In the fourth line, after the words "upon the terms proposed" add footnote 11a as follows:
Hughes v. Chung Sun Tung Co., 28 Cal. App. 371; 154 Pac. 299 (1915); Maxon v. Jones, 128 Cal. 77; 60 Pac. 516.
If one is employed by another to find a third party who will make a certain loan to him, and such employee finds a third party able, willing, and ready to make the loan, he may recover the compensation agreed upon for the service.13
Where a person makesi an agreement with a broker to procure a loan for the former, for which he is to pay the broker, and the broker, acting in behalf of such person, applies to a title company for the loan, and obtains its acceptance by the company, such person for whom the broker acted becomes responsible to the company for its charges.14
An agreement by a husband to give a mortgage is not binding on his wife, and does not affect her dower right, if she does not join in the agreement.15
The arrangement most advantageous to the broker or attorney representing the lender, is the one now insisted upon by the various title and guarantee companies; namely, the borrower must sign a written memorandum that he agrees to pay a fixed amount for procuring the loan, for examining and guaranteeing or securing the guarantee of the title to the property, to the lender, drawing and recording papers, etc., and that this amount should be paid whether the loan is actually made or not.16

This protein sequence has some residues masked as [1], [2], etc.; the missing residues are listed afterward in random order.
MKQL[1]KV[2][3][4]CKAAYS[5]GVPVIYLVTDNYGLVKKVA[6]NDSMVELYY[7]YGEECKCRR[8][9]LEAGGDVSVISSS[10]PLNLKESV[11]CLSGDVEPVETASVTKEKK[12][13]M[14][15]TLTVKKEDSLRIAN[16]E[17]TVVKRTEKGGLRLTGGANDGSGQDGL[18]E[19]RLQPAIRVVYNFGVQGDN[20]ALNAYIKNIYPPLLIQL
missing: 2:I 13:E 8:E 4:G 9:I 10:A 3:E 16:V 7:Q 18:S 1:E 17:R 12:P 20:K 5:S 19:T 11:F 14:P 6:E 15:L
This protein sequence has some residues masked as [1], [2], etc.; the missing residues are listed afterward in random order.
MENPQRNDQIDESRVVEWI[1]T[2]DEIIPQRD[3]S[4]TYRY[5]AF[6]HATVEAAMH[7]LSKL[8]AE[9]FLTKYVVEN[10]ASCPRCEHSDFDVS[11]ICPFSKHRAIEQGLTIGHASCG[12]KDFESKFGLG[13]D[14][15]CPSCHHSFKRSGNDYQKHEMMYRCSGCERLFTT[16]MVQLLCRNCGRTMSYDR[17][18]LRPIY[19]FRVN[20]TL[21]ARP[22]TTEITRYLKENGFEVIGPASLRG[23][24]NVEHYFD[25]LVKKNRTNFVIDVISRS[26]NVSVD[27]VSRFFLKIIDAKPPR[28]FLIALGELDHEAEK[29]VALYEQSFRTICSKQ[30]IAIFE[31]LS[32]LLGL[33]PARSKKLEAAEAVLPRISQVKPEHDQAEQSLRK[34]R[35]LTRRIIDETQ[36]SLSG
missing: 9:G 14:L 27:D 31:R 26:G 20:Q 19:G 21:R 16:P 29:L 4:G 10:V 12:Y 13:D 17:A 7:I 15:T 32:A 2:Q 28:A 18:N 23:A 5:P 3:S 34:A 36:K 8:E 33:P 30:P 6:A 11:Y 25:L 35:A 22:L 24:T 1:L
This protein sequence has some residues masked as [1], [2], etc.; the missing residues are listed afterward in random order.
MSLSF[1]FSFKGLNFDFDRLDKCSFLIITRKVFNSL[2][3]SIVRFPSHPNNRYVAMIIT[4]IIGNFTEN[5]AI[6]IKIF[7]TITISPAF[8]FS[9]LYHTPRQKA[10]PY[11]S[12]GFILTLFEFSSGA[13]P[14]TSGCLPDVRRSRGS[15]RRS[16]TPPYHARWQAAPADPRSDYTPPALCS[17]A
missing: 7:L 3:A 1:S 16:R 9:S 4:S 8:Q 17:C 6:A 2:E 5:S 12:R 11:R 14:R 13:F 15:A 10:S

12 It does not appear whether the title company was the proposed lender. Therefore it is difficult to say whether the court meant to hold that as the title company was the proposed lender it was wrong in refusing to loan because of the alleged defect, or whether it was intended to hold, a third party being the lender, that notwithstanding the exception stated by the title company, the borrower had really furnished a policy showing that the title was marketable.
13 Bartlett v. Garrett, 188 Mo. App. 144; 175 S. W. 79 (1915).
14Title Guarantee & Trust Co. v. Carroll, 145 App. Div. 926; 129 N. Y. Suppl. 919 (1911). See also Sec. 203.
15 Meixel v. Meixel, 161 App. Div. 518; 146 N. Y. Suppl. 587 (1914). See also Sec. 116.
Statutes of some states restrict the exactions of sums in connection with the loan of money, for commissions, examinations, renewals, etc., when the security offered is a chattel mortgage. A discussion of that subject is, however, outside of the scope of a work relating to real estate brokers.
A statute which forbids any person to charge more than a specified percentage of brokerage for procuring a loan, but does not prescribe any penalty for its violation, does not render void a contract for a greater brokerage, but the broker can recover only the statutory amount.17
Such statutes are not always limited to brokers engaged in the occupation of soliciting and procuring loans, but apply to the character of the services rendered. In other words, the statutes do not apply to persons but to anyone performing brokerage services of the kind mentioned.18
16 See Form 40a post.
17Buchanan v. Tilden, 18 App. Div. 123; 45 N. Y. Suppl. 417 (1897).
18 Id. Cf. Sec. 11.